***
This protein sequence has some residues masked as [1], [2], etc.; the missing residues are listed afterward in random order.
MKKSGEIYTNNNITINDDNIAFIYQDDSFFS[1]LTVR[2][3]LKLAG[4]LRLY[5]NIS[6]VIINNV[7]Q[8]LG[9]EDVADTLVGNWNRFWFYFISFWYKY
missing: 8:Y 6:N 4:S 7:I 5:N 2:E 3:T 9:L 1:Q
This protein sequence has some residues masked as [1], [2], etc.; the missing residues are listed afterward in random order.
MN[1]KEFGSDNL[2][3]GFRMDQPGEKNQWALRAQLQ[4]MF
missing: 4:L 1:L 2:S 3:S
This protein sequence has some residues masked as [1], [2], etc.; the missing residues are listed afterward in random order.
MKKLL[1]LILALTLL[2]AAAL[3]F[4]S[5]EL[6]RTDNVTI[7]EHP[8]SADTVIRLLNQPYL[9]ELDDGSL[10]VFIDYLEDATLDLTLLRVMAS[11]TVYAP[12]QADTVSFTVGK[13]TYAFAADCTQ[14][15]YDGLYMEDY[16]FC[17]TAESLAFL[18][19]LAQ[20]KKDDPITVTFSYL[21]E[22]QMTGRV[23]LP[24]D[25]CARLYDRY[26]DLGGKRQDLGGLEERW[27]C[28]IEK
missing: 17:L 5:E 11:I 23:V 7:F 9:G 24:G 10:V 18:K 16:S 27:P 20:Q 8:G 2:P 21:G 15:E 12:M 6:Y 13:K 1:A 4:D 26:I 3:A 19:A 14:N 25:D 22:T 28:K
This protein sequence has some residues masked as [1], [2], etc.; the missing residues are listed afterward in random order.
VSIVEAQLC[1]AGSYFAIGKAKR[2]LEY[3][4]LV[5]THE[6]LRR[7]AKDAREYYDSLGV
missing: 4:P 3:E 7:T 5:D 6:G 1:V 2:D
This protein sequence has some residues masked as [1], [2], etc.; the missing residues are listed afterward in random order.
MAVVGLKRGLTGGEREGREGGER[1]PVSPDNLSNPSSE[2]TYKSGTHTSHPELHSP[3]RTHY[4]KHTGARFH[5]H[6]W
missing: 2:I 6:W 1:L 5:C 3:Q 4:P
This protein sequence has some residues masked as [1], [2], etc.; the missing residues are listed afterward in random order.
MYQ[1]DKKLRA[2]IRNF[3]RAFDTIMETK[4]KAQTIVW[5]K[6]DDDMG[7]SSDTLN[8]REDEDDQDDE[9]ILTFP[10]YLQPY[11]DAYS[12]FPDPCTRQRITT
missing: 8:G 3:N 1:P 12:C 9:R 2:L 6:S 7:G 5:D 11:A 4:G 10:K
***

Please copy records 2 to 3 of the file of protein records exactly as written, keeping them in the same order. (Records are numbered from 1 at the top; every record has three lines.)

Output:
This protein sequence has some residues masked as [1], [2], etc.; the missing residues are listed afterward in random order.
MN[1]KEFGSDNL[2][3]GFRMDQPGEKNQWALRAQLQ[4]MF
missing: 4:L 1:L 2:S 3:S
This protein sequence has some residues masked as [1], [2], etc.; the missing residues are listed afterward in random order.
MKKLL[1]LILALTLL[2]AAAL[3]F[4]S[5]EL[6]RTDNVTI[7]EHP[8]SADTVIRLLNQPYL[9]ELDDGSL[10]VFIDYLEDATLDLTLLRVMAS[11]TVYAP[12]QADTVSFTVGK[13]TYAFAADCTQ[14][15]YDGLYMEDY[16]FC[17]TAESLAFL[18][19]LAQ[20]KKDDPITVTFSYL[21]E[22]QMTGRV[23]LP[24]D[25]CARLYDRY[26]DLGGKRQDLGGLEERW[27]C[28]IEK
missing: 17:L 5:E 11:I 23:V 7:F 9:G 24:G 10:V 18:K 16:S 27:P 20:Q 8:G 2:P 21:G 15:E 12:M 6:Y 13:K 1:A 4:D 26:I 3:A 19:A 14:N 25:D 22:T 28:K